The last time I visited New Zealand was several years ago. I am scheduled to return there this year for work.
Hearing about the mosque shootings by a white supremacist terrorist this week broke my heart.
I don’t want it to be true that the horror of this past week hit me so keenly because it happened to people and places I’ve seen. But to a certain extent, it’s true.
It can be difficult to experience empathy for others with urgency or depth of conviction when the others are different from us, and different to the extent that we don’t have a way to imagine them, to imagine their ordinary lives. Martha Nussbaum, in Poetic Justice (1995), explains that one of the most dangerous realities in “today’s political life” is that “we lack the capacity to see one another as fully human.” Reading novels can intervene in our collective empathetic dullness. Novels are “disturbing in a way that history and social science writing are not,” she says (5).
Why? Because when we can easily imagine a person’s ordinary life, disruption and pain to their beautiful and utterly human self is more shocking, more devastating.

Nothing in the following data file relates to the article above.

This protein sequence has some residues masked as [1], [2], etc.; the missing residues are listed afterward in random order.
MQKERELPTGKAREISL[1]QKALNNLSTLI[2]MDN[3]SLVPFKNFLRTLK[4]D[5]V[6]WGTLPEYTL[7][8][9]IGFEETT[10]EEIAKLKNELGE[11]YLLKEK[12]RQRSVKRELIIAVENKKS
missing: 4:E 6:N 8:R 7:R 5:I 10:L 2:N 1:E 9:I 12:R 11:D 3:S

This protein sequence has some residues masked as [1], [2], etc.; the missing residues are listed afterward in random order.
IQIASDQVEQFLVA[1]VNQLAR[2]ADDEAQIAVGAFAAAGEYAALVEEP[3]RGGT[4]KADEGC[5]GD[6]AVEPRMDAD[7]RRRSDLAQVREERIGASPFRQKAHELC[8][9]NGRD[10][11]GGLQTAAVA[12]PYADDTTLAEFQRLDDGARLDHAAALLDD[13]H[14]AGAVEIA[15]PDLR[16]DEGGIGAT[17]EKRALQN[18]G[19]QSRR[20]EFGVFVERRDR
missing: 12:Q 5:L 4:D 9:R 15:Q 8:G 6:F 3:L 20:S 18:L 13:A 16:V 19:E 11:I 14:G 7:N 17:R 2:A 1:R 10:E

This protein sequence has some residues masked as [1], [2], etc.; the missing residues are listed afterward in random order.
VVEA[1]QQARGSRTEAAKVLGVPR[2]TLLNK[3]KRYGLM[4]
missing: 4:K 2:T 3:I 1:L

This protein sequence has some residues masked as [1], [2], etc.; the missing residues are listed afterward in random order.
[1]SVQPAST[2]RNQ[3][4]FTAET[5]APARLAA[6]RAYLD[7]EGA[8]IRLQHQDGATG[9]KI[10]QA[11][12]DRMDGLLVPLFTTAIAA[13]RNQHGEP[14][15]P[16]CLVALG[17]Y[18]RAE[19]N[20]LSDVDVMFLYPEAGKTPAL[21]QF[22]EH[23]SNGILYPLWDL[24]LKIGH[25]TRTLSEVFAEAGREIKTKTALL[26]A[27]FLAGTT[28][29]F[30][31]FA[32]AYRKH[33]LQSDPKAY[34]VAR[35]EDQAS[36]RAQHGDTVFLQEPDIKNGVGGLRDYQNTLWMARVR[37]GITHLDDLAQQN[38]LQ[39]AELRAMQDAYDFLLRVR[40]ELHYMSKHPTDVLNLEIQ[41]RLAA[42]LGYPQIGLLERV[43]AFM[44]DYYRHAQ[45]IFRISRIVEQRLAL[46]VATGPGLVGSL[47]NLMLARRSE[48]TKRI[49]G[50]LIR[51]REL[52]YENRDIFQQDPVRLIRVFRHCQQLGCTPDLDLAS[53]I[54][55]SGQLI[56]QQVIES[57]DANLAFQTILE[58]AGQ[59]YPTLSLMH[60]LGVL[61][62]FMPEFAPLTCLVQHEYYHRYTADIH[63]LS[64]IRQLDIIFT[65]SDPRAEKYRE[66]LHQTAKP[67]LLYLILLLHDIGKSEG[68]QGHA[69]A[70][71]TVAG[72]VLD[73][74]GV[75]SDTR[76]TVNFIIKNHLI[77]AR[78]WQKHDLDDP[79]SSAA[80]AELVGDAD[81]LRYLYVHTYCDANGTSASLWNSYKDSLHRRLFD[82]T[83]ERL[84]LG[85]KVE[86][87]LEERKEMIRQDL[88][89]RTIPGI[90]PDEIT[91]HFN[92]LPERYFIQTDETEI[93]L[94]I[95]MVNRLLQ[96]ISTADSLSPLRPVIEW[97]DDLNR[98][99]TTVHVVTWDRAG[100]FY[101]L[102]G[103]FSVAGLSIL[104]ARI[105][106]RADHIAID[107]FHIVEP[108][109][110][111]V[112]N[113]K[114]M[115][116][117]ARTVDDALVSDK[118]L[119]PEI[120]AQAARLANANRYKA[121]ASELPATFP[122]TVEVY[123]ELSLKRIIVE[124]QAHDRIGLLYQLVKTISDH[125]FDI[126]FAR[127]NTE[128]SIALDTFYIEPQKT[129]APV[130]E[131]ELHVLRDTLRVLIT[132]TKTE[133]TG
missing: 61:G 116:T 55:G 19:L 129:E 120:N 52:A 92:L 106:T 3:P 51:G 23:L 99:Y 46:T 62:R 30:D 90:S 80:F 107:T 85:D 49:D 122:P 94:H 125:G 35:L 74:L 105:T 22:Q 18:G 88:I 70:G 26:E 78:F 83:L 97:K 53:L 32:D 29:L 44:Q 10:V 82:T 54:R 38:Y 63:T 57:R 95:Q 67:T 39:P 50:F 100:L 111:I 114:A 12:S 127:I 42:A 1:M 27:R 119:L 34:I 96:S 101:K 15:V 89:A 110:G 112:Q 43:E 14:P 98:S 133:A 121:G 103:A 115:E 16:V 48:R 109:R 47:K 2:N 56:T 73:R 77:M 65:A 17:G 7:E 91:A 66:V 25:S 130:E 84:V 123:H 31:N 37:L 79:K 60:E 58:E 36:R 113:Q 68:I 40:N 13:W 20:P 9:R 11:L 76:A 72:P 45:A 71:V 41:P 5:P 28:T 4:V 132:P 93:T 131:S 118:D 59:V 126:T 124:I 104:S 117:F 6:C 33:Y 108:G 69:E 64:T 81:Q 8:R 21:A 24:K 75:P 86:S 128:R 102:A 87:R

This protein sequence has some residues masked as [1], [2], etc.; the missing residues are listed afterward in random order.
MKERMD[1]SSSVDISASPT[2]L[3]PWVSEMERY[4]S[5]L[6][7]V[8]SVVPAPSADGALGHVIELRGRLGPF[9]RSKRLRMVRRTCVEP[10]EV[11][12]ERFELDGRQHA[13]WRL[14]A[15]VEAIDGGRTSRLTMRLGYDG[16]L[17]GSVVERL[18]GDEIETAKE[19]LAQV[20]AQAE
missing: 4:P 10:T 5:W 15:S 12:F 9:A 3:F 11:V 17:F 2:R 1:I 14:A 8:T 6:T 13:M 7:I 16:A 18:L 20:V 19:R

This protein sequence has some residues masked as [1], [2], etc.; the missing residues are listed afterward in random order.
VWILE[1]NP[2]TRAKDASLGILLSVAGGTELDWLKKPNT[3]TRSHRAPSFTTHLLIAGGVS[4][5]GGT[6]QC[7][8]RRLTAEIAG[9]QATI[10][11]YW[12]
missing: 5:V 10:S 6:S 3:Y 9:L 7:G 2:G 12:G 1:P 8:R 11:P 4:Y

More specifically, I read romances because I want to walk into the worlds of others to learn the most fundamental truth about them: who they love, and how they love.
This week, I want to give a shout out to romance authors who I love who draw us into beautiful worlds that aren’t just telling the same happy ending-story for the same privileged white, cis-het white folks.
Courtney Milan, Alyssa Cole, and KJ Charles are burning up my bedside table with their wonderful romances. I could talk about them forever. Go read them. For a place to start, Milan’s Hold Me (Cyclone #2) is one of my all-time favorites, and a really nice romance in which the girl being trans is part of the story, as who we are is part of all of our stories, but it isn’t “the story,” because being trans isn’t a plot device.
And let’s talk neurodivergent–an issue that we just can’t seem to figure out how to talk about like humans on public media. Read Glitterland by Alexis Hall, whose hero has bipolar disorder and depression, and the Mnevermind series by Jordan Castillo Price whose hero is on the autism spectrum (and makes brilliant use of futuristic technology to discuss digital media and possibilities for neurodivergent-neurotypical communication).
I want to fall in love with places and people all over the world, in my own community and others, and I want to walk around with pieces of their stories in my heart so that every human tragedy in this world can break mine in an instant.